The saga of does the LG-made Google Nexus 4 support LTE continues as hacks have proven that the device does work on AT&T’s 4G LTE network, albeit in select markets. Despite Google‘s and LG‘s insistence that the Nexus 4 does not support nor have a functioning LTE antenna to make whatever traces of an LTE modem work, hackers have gotten the device functional on AT&T’s LTE network with LTE download speeds in select markets.
As it stands, the hack isn’t perfect, and it seems that upload speeds may still be handled over AT&T’s slower 4G HSPA+ network, rather than LTE, given the results of speedtests after the hack was enabled.
LTE hacked support was already available for some time before for users in Canada.
The way the hack works is that XDA member checkitonetime managed to use the Galaxy S III APN, or access point name, on the Nexus 4. This enables the smartphone to access AT&T’s Band 4 frequency, but at this time Band 4 is still not widely deployed. It is only available in Phoenix, Raleigh, San Juan, Los Angeles, Las Vegas, Oklahoma City, Dallas, Chicago, Charlotte, Athens, and College Station, according to Android Community.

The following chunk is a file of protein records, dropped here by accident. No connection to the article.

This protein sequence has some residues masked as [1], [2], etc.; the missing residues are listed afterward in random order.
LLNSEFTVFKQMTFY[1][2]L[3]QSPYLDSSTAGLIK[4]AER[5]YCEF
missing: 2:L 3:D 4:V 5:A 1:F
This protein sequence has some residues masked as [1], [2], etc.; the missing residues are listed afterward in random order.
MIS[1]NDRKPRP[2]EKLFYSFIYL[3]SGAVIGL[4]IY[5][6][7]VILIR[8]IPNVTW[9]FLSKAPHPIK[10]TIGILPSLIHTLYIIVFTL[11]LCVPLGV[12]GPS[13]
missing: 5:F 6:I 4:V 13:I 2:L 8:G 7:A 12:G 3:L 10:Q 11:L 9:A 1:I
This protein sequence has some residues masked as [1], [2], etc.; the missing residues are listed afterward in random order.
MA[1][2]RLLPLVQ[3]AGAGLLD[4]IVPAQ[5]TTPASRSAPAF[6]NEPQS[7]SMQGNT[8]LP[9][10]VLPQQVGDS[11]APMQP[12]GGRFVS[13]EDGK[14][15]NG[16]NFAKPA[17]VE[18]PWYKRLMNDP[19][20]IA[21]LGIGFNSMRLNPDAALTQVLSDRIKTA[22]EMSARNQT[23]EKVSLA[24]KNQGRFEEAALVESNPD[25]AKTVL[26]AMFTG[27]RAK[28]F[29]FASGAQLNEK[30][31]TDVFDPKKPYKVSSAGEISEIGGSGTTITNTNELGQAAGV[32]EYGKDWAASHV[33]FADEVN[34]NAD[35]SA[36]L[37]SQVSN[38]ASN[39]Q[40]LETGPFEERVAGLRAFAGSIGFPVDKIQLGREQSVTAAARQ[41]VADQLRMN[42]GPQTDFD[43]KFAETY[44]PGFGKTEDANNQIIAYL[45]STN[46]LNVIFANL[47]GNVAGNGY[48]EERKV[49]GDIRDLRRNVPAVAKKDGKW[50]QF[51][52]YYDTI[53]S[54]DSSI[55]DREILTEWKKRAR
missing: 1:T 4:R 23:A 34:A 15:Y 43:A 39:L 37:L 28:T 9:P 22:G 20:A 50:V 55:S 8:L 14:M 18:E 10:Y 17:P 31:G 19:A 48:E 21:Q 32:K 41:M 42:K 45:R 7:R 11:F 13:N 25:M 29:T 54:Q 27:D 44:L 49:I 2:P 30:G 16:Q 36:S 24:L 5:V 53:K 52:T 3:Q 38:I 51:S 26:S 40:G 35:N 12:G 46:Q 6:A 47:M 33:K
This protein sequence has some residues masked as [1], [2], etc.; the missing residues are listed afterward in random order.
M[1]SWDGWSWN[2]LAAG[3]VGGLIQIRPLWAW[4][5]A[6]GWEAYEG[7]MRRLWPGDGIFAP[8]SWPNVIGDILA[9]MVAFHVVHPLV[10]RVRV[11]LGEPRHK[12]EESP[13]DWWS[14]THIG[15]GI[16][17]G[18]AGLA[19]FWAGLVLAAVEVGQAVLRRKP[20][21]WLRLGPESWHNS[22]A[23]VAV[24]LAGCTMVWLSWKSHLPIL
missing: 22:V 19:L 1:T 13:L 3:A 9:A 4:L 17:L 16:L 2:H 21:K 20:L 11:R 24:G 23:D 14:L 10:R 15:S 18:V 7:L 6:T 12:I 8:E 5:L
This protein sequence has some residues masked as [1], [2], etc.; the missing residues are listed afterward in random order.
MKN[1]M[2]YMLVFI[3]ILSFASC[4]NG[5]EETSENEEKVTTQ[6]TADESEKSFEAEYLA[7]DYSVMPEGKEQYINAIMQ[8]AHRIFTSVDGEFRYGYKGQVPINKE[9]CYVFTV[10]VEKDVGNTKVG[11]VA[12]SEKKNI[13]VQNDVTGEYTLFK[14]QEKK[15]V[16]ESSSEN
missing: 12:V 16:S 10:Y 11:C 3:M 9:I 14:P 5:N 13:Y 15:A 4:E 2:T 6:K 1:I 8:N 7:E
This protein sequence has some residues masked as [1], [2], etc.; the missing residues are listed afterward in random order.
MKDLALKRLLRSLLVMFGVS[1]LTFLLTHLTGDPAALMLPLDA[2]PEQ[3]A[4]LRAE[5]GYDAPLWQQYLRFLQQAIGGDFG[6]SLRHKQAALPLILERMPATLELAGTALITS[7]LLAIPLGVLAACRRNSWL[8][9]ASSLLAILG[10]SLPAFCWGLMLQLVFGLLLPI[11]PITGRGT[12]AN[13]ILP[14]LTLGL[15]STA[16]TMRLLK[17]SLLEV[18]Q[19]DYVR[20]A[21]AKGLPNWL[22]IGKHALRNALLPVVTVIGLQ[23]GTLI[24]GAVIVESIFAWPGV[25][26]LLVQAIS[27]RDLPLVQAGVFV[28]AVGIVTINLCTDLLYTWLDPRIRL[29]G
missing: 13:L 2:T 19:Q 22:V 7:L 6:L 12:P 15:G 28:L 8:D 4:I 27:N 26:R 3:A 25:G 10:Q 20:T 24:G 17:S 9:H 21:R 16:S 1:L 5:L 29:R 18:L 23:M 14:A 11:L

Band 4 is a different spectrum than the more widely deployed 700 MHz spectrum that AT&T is using for most of its national coverage.
Download speeds were shown to be close to 30 Mbps while upload speeds hovered at 0.75 Mbps. The robust download speeds will mean that users can browse webpages, load YouTube videos, stream Netflix, and download content at blazing fast speeds. Uploads of photos and videos, such as to sites like Flickr, Facebook, Instagram, Twitter, and Google+, will be slower than desired, however.
It’s unclear if software tweaking can enable LTE support on different frequencies in the future.
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